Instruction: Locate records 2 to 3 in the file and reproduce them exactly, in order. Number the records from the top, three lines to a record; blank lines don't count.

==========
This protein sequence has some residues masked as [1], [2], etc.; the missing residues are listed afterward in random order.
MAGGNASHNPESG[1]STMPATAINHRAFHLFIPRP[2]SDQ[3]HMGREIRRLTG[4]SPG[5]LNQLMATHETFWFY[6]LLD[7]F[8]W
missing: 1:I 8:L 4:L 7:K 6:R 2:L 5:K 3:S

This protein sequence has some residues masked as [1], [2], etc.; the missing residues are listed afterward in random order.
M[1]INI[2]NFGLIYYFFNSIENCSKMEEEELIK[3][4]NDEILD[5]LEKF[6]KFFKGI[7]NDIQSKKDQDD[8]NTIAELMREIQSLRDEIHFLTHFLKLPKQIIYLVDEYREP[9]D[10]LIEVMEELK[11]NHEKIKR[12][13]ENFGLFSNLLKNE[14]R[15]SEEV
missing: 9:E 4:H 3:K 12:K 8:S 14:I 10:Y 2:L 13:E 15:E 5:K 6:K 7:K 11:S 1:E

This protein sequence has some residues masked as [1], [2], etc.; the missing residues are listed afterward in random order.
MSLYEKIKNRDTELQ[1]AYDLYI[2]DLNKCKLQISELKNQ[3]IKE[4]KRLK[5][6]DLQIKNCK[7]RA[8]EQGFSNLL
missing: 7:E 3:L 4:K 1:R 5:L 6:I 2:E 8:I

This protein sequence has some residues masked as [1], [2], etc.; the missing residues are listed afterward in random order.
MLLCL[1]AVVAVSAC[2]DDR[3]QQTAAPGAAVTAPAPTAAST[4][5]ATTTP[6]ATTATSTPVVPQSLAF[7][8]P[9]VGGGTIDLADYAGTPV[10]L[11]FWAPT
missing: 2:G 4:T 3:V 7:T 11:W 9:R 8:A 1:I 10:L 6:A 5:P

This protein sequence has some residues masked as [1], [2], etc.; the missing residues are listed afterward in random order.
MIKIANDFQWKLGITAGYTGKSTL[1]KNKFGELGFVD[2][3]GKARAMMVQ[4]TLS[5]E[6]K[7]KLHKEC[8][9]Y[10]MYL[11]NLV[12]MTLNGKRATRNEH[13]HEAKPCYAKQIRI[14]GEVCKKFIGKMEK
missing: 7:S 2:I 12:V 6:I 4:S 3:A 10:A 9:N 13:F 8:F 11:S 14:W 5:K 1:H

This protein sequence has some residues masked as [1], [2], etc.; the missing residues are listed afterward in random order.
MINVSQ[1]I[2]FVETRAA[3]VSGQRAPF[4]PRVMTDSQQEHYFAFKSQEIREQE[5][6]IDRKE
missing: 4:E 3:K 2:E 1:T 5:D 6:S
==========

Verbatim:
This protein sequence has some residues masked as [1], [2], etc.; the missing residues are listed afterward in random order.
M[1]INI[2]NFGLIYYFFNSIENCSKMEEEELIK[3][4]NDEILD[5]LEKF[6]KFFKGI[7]NDIQSKKDQDD[8]NTIAELMREIQSLRDEIHFLTHFLKLPKQIIYLVDEYREP[9]D[10]LIEVMEELK[11]NHEKIKR[12][13]ENFGLFSNLLKNE[14]R[15]SEEV
missing: 9:E 4:H 3:K 12:K 8:S 14:I 10:Y 2:L 13:E 15:E 5:K 6:K 7:K 11:S 1:E

This protein sequence has some residues masked as [1], [2], etc.; the missing residues are listed afterward in random order.
MSLYEKIKNRDTELQ[1]AYDLYI[2]DLNKCKLQISELKNQ[3]IKE[4]KRLK[5][6]DLQIKNCK[7]RA[8]EQGFSNLL
missing: 7:E 3:L 4:K 1:R 5:L 6:I 2:E 8:I